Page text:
On Wednesday the 18th of October, trading on the euro/dollar pair closed up. After hitting a new weekly low, the price mounted a recovery to 1.1817 that extended into the Asian session. I can’t see any fundamental factors that would have caused the euro’s 87-pip rally. I reckon the price underwent a correction on the longer timeframes.
Newswires are reporting that the euro’s rally was the result of expectations that at this month’s ECB meeting, Mario Draghi will announce a reduction in the regulator’s asset purchasing program effective from January 2018. We could see the regulator reduce the volume of purchases, but extend the overall duration of the program. So, will this be good or bad for the euro? I think it best not to overthink this question. We should just play it as it comes.
Day’s news (GMT+3):
Fig 1. EURUSD rate on the hourly. Source: TradingView
The euro/dollar rate ricocheted from 1.1730 to 1.1817. The surge gathered pace after a breakout of the A-A channel and the 1.1781 top. I wrote yesterday that the H6 and H8 timeframes suggested the euro would strengthen against the dollar, while the H3 and H4 timeframe suggested the opposite. In the end, the price went down, and then traders started opening long positions.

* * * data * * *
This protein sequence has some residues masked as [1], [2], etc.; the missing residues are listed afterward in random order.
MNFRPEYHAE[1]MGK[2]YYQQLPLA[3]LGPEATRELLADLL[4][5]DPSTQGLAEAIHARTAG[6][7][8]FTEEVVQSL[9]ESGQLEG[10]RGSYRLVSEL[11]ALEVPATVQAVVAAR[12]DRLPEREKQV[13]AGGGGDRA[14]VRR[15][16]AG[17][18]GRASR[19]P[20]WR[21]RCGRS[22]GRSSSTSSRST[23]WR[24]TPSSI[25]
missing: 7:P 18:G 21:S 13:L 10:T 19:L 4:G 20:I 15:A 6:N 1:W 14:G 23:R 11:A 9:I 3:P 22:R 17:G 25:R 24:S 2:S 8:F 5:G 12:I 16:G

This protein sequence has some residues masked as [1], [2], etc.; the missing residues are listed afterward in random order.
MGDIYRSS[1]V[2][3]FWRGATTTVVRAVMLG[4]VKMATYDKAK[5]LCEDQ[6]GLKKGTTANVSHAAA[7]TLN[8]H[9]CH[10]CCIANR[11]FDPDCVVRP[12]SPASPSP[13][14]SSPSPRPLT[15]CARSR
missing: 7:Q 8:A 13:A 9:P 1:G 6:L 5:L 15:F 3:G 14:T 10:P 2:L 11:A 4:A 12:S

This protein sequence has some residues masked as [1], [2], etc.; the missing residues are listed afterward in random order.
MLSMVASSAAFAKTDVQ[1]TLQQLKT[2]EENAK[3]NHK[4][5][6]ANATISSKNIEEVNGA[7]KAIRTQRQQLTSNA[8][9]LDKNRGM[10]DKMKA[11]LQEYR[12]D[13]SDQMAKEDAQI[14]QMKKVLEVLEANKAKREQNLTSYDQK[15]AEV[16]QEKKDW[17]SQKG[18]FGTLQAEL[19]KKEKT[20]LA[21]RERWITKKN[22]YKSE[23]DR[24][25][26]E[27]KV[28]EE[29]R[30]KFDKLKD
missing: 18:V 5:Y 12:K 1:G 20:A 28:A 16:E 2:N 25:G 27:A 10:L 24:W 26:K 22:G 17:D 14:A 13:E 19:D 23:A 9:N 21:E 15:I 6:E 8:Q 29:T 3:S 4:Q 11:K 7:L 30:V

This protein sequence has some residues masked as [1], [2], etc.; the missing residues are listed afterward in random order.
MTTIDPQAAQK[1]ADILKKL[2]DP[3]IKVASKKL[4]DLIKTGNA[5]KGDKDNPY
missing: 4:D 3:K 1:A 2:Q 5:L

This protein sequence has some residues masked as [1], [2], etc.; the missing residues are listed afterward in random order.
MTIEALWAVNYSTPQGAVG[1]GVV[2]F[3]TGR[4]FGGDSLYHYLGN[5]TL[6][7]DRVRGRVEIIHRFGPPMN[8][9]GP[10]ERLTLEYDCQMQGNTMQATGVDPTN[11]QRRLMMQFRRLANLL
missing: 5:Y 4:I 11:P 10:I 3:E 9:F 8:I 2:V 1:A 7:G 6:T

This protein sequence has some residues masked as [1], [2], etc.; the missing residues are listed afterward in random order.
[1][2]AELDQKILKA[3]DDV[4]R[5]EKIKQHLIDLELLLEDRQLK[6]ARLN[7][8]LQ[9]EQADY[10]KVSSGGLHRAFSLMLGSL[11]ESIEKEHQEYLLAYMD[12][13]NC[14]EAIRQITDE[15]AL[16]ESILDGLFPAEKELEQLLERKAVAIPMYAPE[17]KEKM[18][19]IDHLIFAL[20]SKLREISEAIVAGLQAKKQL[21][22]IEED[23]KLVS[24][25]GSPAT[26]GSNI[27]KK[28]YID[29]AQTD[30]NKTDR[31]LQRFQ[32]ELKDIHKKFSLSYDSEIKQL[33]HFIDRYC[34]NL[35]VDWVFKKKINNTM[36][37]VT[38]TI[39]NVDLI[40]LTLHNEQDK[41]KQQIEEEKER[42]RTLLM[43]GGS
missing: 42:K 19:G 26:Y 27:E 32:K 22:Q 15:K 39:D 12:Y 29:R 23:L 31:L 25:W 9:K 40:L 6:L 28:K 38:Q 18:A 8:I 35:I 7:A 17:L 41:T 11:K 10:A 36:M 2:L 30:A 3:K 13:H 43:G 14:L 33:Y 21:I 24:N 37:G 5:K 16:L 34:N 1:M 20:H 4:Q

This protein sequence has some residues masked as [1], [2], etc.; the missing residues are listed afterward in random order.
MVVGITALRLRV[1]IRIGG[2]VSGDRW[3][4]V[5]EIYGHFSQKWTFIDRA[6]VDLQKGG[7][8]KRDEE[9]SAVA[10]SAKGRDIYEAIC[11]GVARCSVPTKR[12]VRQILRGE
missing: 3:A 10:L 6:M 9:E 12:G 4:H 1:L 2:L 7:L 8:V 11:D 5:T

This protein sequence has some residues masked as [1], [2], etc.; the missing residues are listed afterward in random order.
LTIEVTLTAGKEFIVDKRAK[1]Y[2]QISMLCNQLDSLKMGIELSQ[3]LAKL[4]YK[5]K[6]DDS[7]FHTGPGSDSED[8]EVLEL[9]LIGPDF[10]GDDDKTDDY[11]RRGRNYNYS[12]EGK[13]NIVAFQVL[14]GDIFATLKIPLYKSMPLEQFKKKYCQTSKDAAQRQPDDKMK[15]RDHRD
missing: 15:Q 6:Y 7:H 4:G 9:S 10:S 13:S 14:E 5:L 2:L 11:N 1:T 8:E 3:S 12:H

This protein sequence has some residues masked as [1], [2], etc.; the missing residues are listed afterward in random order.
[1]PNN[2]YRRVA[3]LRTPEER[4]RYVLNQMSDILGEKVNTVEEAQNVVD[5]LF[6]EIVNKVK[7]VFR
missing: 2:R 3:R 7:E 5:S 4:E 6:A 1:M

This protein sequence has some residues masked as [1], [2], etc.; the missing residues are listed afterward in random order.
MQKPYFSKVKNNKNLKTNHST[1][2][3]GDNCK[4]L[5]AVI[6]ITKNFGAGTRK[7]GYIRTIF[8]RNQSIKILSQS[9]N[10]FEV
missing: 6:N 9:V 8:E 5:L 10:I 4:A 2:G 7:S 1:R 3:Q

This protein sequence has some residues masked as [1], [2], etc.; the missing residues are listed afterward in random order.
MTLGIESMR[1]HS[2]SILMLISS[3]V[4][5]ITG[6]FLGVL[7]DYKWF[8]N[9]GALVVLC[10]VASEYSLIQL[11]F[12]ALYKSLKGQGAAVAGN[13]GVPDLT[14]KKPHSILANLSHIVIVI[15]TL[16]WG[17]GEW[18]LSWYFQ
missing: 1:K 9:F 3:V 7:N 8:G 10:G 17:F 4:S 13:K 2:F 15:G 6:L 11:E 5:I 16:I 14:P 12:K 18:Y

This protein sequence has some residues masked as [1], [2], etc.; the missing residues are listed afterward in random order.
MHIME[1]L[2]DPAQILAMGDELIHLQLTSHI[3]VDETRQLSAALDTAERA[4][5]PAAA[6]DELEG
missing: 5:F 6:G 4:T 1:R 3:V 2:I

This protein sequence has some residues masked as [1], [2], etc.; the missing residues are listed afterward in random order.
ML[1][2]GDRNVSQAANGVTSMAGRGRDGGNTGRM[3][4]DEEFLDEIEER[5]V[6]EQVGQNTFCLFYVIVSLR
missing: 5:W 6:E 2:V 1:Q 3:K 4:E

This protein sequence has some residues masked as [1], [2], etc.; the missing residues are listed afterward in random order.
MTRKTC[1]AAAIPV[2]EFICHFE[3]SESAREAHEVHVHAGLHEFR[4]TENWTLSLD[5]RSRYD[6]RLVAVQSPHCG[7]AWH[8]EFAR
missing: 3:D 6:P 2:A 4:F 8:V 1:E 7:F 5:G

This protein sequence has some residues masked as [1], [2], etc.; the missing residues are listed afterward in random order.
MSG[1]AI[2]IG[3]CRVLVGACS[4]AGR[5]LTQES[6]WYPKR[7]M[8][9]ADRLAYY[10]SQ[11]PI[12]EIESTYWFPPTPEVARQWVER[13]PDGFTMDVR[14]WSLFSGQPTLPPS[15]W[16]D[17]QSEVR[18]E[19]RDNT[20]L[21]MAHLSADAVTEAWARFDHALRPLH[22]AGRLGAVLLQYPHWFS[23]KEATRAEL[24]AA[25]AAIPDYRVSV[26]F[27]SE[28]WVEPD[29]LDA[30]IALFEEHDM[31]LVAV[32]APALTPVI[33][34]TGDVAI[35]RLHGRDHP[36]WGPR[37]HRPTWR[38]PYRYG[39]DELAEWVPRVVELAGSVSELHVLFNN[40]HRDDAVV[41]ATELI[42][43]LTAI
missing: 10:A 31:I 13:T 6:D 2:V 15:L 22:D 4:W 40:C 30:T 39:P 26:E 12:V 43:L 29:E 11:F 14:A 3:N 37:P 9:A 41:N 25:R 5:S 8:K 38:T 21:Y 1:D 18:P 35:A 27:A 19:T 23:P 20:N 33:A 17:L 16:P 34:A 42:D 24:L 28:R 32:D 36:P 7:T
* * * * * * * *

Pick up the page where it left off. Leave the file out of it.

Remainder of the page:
The 67th degree provided some resistance. Accounting for the upwards movement from 1.1730, I reckon that when the European session opens, buyers will try to push the price up to 1.1830 to induce a reversal.
I’ve got two 45th degrees on my chart today. The first is at 1.1763 and the other at 1.1779. If the rate opens down in Europe without renewing the maximum, the target will remain at 1.1763. If the price follows this forecast, then after hitting a new high at 1.1830, the rate will slide to 1.1779.
Yesterday’s bounce has created some doubts over whether the head and shoulders formation on the daily timeframe will be realised. For it to complete its formation, sellers need to return to 1.1779 as quickly as possible.
Today’s biggest outlier is the Kiwi dollar (-0.81%). It could drag some of the other majors down with it, including the euro. US 10Y bond yields are growing, which is a positive for the US dollar. The situation on the euro/pound cross is 50/50. At the time of writing, the euro is trading up against all the majors.